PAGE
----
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6 Ways To Maintain Your Independence In A Relationship

Some of you reading are in relationships where you’re dating, living together, engaged or married and ultimately at some point may have to decide how to deal with finances…..together.  But what about those of you who want to maintain your financial independence?  You may not want to mingle money or even depend on your partner for anything outside of a morning cup of joe.  If this is you then read on….

Set the stage….

The Talk. Lay out your reasons and expectations for maintaining your independence.  Couples often go wrong in this area because they don’t communicate expectations and even moreso their reasons for having such an expectation.  What do you talk about?

  • Some of us come from households where our mothers did not mingle money with our fathers/step-fathers, we didn’t quite understand why but choose to operate this way in present relationships.   Keep in mind this way of operating in relationships can breed distrust and financial infidelity.  Make sure to understand your own reasons for wanting to do this before implementing in your own relationships.
  • Fear of financial abandonment is another reason why some women choose to maintain their own financial independence.  If you’ve watched other women abandoned as a child by their partners, such as your mother, aunt or grandmother then you may be inclined to never put yourself in a situation where your partner is your only source of income.

Be sure to to have The Talk with your partner as this lays the foundation moving forward so there’s no confusion around why you want things to be this way financially.

Action…

Separate Financial Accounts

  • Bank accounts
  • Household Bills
  • Stocks/Bonds/IRAs
  • Utilities

Separate everything get them in your own name, both names shouldn’t be on any account unless it’s your lease or mortgage.  If he earns 100k and you earn 50k or vice versa then make sure that the obligations are split equitably.

Split Every Financial Obligation Down The Middle

This includes shopping, eating out, gifts and anything outside of routine monthly obligation. In other words?  Go dutch all day every day.

Save For Maternity Leave

Write it down, save towards how much money you will collectively need when baby arrives (typically 6-12 weeks). Make sure that your name is on this account and that all important transactions need your approval before being completed.  Your best bet is to to have this account in your name only if you are in a situation where you and your partner are not on the most solid financial ground.  <—Real talk.

Get Your Own Stash.  Mad Money.  Eff You Money.

If you’re a stay at home mom/wife and concerned about your situation or for whatever reason you need a stash of your own money then you might want to start stacking your stash for a rainy day.  Sometimes we call this mad money or eff you money.  I know that some may be in situations where your partners or husbands think you can’t leave unless you have money and since all money comes from them then that may be difficult.  Get a part time job or just get a personal account that he doesn’t have access to and start saving towards your goal.  This can be money you use personally for shopping, helping family with certain obligations or money you plan to use to leave a bad situation.  Whatever it is, do what you need to do so that you’re not stuck in a situation where you’re living hand to mouth with your partner.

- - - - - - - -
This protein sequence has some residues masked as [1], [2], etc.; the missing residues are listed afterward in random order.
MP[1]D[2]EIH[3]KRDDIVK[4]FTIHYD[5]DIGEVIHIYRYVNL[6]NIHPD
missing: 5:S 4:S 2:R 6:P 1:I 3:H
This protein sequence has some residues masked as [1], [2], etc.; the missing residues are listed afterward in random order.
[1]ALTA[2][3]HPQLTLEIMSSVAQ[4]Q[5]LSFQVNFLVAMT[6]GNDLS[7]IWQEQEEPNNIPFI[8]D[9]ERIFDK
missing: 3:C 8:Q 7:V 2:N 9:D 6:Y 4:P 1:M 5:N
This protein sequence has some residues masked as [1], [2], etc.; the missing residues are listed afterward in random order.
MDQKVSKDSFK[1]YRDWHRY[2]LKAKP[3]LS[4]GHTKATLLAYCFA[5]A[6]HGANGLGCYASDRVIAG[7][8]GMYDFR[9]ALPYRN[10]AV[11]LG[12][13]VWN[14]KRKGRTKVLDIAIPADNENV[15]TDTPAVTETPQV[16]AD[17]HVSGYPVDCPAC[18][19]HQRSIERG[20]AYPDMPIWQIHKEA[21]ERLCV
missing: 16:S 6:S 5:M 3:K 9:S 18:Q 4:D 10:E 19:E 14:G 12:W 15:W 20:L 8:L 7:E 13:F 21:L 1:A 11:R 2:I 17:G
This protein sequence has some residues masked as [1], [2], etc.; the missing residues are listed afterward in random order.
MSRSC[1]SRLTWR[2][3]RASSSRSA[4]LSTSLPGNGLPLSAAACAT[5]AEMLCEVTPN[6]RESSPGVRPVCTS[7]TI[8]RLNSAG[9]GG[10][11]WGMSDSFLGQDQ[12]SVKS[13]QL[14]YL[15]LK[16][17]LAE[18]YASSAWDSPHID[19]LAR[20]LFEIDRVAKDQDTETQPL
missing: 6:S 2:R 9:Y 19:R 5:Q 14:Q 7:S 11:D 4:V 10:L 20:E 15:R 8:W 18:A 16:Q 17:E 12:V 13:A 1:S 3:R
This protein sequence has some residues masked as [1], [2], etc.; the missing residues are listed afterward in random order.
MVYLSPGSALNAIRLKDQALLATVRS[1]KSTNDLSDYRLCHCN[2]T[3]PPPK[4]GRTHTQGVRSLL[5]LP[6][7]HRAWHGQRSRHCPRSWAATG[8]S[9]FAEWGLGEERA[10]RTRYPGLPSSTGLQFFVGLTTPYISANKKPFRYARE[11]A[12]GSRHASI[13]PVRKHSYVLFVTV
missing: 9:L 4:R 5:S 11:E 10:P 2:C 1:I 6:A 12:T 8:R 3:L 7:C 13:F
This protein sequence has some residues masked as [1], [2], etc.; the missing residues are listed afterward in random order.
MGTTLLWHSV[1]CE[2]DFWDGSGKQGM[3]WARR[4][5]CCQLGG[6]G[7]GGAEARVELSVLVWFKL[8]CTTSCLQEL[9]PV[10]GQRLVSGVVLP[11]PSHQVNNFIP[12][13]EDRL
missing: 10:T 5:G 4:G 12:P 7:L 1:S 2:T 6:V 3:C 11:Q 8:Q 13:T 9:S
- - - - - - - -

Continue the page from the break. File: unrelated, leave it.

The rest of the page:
Remain Staunchly Independent

This means through every financial event, you pay your way and do your part.  Part of financial independence for some women is knowing that they aren’t being a financial “burden” in their relationship and puling their weight.  There’s something about knowing that with or without your partner you can hold your own and hey it’s an aphrodisiac for many women.

What are your thoughts?  Are there any other ways a woman can maintain her financial independence in a relationship?

I will admit that this post was a bit difficult to write since it goes against how I operate in my own marriage as it relates to finances.  My belief has always been that if you can’t mingle your credit or finances with your partner then you should rethink being with them until you can trust them in this area.  Finances are a huge part of any intimate relationship and I just think things can get complicated quick if trust issues abound.   But I understand that some are in situations where they need and must maintain their independence.

Let me know what you think in the comments area!

  • Pete

    Great post! Really good insight. It's always difficult to discuss finances and share money in relationships. Thanks for your advice. I recently stumbled upon this blog like I stumbled upon yours. I think they offer some good points and laughter about the topic: http://burisonthecouch.wordpress.com/2010/09/22/d

    Thanks for the post! I'd like to see more like it.

  • http://www.moneymonk.net Moneymonk

    I'm sorry but being a stay at home mom is not a good move if you want to have money

    They are several women that made that move and 20yrs later hubby want someone else and they are stuck in a 1 bedroom apt looking for alimoney …sad

    They cannot get a social security check b/c they have no contributions in the system.

  • http://thenonstudent.blogspot.com The Non-Student

    This is so important. My best friend is going through a divorce and having to learn a lot of this all of a sudden. Women aren't encouraged to think about finances generally, and that's one of the worst things we can neglect. Thank you for writing this important post.

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